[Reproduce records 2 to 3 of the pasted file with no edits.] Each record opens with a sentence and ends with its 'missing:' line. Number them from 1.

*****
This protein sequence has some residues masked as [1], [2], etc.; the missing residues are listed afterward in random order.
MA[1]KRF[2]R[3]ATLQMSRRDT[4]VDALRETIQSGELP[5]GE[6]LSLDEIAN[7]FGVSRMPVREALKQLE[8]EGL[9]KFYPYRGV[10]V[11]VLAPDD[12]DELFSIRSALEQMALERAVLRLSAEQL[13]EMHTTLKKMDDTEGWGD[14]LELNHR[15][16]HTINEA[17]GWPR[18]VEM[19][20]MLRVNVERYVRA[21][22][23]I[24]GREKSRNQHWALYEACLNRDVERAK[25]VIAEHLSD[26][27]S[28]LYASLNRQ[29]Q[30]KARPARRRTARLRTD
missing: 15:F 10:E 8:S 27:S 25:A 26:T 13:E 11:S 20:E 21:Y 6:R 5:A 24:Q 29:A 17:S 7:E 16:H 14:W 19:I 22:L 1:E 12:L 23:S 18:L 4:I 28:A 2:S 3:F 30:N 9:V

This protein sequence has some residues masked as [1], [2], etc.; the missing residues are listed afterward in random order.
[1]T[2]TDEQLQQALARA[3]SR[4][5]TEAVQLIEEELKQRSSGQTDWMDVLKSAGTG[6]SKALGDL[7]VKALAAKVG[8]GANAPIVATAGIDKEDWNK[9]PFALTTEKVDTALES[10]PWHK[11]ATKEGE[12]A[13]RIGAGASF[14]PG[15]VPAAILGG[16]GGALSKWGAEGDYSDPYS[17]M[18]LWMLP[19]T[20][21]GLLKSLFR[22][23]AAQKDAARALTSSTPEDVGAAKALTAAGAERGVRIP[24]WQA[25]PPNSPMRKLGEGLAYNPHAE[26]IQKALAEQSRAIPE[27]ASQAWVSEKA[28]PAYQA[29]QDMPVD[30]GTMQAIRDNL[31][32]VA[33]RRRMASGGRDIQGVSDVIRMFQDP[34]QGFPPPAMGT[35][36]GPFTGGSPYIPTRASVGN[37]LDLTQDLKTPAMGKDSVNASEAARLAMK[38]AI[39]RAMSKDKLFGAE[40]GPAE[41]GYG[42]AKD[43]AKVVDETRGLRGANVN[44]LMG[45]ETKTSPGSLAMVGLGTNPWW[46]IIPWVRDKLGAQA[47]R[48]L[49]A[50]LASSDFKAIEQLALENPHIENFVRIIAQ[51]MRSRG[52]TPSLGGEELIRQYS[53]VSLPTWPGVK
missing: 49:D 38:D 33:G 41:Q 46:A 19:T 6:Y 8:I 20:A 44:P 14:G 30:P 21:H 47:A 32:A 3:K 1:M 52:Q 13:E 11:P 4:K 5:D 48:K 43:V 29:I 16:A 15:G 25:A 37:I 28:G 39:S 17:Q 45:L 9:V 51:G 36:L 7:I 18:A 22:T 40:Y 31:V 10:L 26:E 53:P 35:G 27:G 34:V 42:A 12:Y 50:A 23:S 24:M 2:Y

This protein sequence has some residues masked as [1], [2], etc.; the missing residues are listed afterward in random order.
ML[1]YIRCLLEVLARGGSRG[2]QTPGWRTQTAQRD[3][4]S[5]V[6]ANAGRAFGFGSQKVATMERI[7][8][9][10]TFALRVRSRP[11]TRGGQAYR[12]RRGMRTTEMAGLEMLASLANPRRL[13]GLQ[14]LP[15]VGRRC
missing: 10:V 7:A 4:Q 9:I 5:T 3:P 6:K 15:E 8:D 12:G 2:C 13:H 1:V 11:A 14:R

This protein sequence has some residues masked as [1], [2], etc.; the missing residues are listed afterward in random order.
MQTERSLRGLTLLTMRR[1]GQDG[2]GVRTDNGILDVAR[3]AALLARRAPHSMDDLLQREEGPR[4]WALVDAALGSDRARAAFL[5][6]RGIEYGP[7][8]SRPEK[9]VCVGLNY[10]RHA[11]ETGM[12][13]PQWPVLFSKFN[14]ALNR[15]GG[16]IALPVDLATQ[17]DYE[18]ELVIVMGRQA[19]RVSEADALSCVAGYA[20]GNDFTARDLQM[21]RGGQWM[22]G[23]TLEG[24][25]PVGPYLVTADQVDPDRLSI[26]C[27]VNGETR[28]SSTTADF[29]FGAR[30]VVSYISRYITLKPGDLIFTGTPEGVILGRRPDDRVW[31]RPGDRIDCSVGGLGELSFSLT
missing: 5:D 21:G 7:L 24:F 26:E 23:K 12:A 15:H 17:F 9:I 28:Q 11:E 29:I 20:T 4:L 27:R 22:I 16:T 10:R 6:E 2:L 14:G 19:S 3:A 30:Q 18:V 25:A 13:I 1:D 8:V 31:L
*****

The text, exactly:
This protein sequence has some residues masked as [1], [2], etc.; the missing residues are listed afterward in random order.
[1]T[2]TDEQLQQALARA[3]SR[4][5]TEAVQLIEEELKQRSSGQTDWMDVLKSAGTG[6]SKALGDL[7]VKALAAKVG[8]GANAPIVATAGIDKEDWNK[9]PFALTTEKVDTALES[10]PWHK[11]ATKEGE[12]A[13]RIGAGASF[14]PG[15]VPAAILGG[16]GGALSKWGAEGDYSDPYS[17]M[18]LWMLP[19]T[20][21]GLLKSLFR[22][23]AAQKDAARALTSSTPEDVGAAKALTAAGAERGVRIP[24]WQA[25]PPNSPMRKLGEGLAYNPHAE[26]IQKALAEQSRAIPE[27]ASQAWVSEKA[28]PAYQA[29]QDMPVD[30]GTMQAIRDNL[31][32]VA[33]RRRMASGGRDIQGVSDVIRMFQDP[34]QGFPPPAMGT[35][36]GPFTGGSPYIPTRASVGN[37]LDLTQDLKTPAMGKDSVNASEAARLAMK[38]AI[39]RAMSKDKLFGAE[40]GPAE[41]GYG[42]AKD[43]AKVVDETRGLRGANVN[44]LMG[45]ETKTSPGSLAMVGLGTNPWW[46]IIPWVRDKLGAQA[47]R[48]L[49]A[50]LASSDFKAIEQLALENPHIENFVRIIAQ[51]MRSRG[52]TPSLGGEELIRQYS[53]VSLPTWPGVK
missing: 49:D 38:D 33:G 41:Q 46:A 19:T 6:Y 8:I 20:A 44:P 14:G 30:P 21:H 47:A 32:A 3:K 1:M 52:Q 13:E 11:P 4:K 5:D 48:K 43:V 29:I 16:A 15:G 25:A 37:I 28:G 39:S 17:Q 45:L 9:V 51:G 36:L 7:I 18:A 22:T 40:Y 31:V 10:L 26:E 53:P 35:G 27:G 34:V 42:A 12:Y 50:A 23:S 24:M 2:Y

This protein sequence has some residues masked as [1], [2], etc.; the missing residues are listed afterward in random order.
ML[1]YIRCLLEVLARGGSRG[2]QTPGWRTQTAQRD[3][4]S[5]V[6]ANAGRAFGFGSQKVATMERI[7][8][9][10]TFALRVRSRP[11]TRGGQAYR[12]RRGMRTTEMAGLEMLASLANPRRL[13]GLQ[14]LP[15]VGRRC
missing: 10:V 7:A 4:Q 9:I 5:T 3:P 6:K 15:E 8:D 12:G 2:C 13:H 1:V 11:A 14:R